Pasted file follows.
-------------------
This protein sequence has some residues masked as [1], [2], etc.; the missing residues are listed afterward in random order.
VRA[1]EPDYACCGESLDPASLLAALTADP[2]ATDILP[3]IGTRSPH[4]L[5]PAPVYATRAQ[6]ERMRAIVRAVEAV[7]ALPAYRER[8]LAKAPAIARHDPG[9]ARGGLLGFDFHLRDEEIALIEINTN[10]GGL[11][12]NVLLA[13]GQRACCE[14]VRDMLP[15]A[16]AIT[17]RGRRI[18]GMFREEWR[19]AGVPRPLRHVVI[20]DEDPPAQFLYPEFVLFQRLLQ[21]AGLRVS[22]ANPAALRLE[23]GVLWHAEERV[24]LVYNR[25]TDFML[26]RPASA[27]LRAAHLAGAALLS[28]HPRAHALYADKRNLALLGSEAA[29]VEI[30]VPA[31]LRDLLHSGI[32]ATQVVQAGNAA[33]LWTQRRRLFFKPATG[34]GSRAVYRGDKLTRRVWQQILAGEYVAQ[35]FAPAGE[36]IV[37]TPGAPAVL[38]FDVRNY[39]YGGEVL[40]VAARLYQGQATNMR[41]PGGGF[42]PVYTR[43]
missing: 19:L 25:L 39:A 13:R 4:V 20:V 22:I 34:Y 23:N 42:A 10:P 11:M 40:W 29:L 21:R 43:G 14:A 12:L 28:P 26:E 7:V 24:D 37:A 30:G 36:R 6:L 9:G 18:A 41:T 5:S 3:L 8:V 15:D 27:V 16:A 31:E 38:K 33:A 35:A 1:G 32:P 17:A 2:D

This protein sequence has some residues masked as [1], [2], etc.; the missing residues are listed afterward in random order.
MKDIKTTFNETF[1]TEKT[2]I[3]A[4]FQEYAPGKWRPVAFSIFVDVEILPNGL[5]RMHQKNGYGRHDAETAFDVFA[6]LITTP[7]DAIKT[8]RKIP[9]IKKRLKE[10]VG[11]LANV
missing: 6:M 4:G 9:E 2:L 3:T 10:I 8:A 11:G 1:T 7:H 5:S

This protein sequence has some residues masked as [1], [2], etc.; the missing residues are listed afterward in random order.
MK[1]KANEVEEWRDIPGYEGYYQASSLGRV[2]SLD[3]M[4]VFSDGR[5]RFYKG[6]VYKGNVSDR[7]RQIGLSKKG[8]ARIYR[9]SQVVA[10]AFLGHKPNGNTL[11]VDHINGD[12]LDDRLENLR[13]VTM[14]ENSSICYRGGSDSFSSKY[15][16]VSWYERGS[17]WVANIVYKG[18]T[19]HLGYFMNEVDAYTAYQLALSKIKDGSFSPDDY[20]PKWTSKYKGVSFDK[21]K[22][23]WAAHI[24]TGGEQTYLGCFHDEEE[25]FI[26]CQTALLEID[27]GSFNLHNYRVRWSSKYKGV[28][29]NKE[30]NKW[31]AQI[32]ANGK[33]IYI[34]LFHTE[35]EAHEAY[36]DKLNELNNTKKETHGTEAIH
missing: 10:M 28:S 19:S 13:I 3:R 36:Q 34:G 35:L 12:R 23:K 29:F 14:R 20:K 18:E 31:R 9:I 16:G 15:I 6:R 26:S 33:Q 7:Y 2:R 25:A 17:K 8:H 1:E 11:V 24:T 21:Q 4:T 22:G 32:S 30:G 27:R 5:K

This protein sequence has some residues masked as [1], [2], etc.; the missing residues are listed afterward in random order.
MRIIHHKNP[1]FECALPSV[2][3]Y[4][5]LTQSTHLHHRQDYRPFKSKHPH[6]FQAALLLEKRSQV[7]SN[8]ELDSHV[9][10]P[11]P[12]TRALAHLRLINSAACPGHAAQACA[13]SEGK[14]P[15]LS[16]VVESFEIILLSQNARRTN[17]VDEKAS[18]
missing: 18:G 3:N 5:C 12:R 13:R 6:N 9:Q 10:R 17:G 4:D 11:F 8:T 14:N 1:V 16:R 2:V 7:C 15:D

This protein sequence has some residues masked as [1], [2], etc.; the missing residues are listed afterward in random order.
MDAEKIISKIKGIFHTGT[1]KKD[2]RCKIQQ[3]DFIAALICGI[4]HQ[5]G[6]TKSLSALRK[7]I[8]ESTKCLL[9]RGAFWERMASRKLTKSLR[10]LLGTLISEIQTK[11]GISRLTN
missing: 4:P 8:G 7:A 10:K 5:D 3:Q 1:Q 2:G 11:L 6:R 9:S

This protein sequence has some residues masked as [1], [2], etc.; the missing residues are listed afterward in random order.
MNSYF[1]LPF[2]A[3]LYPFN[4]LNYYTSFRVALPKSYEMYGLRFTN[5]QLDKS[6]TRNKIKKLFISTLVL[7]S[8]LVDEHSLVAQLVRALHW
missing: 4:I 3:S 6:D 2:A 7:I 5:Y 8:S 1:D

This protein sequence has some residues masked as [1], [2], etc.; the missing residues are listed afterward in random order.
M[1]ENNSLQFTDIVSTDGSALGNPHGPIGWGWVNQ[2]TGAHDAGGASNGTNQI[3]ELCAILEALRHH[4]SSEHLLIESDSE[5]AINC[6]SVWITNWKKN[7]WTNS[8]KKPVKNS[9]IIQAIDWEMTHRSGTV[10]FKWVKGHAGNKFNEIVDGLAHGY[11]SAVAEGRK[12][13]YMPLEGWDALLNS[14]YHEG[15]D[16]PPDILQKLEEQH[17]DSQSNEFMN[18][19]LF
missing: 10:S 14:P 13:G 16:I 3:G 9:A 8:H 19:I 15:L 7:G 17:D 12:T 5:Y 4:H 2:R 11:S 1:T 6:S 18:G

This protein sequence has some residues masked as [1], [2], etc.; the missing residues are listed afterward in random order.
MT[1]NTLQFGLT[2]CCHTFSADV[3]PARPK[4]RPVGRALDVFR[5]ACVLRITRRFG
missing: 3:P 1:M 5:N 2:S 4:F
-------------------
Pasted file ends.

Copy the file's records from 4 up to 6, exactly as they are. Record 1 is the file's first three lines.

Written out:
This protein sequence has some residues masked as [1], [2], etc.; the missing residues are listed afterward in random order.
MRIIHHKNP[1]FECALPSV[2][3]Y[4][5]LTQSTHLHHRQDYRPFKSKHPH[6]FQAALLLEKRSQV[7]SN[8]ELDSHV[9][10]P[11]P[12]TRALAHLRLINSAACPGHAAQACA[13]SEGK[14]P[15]LS[16]VVESFEIILLSQNARRTN[17]VDEKAS[18]
missing: 18:G 3:N 5:C 12:R 13:R 6:N 9:Q 10:R 17:G 4:D 11:F 8:T 14:N 1:V 16:R 2:V 7:C 15:D

This protein sequence has some residues masked as [1], [2], etc.; the missing residues are listed afterward in random order.
MDAEKIISKIKGIFHTGT[1]KKD[2]RCKIQQ[3]DFIAALICGI[4]HQ[5]G[6]TKSLSALRK[7]I[8]ESTKCLL[9]RGAFWERMASRKLTKSLR[10]LLGTLISEIQTK[11]GISRLTN
missing: 4:P 8:G 7:A 10:K 5:D 3:Q 1:Q 2:G 11:L 6:R 9:S

This protein sequence has some residues masked as [1], [2], etc.; the missing residues are listed afterward in random order.
MNSYF[1]LPF[2]A[3]LYPFN[4]LNYYTSFRVALPKSYEMYGLRFTN[5]QLDKS[6]TRNKIKKLFISTLVL[7]S[8]LVDEHSLVAQLVRALHW
missing: 4:I 3:S 6:D 2:A 7:I 5:Y 8:S 1:D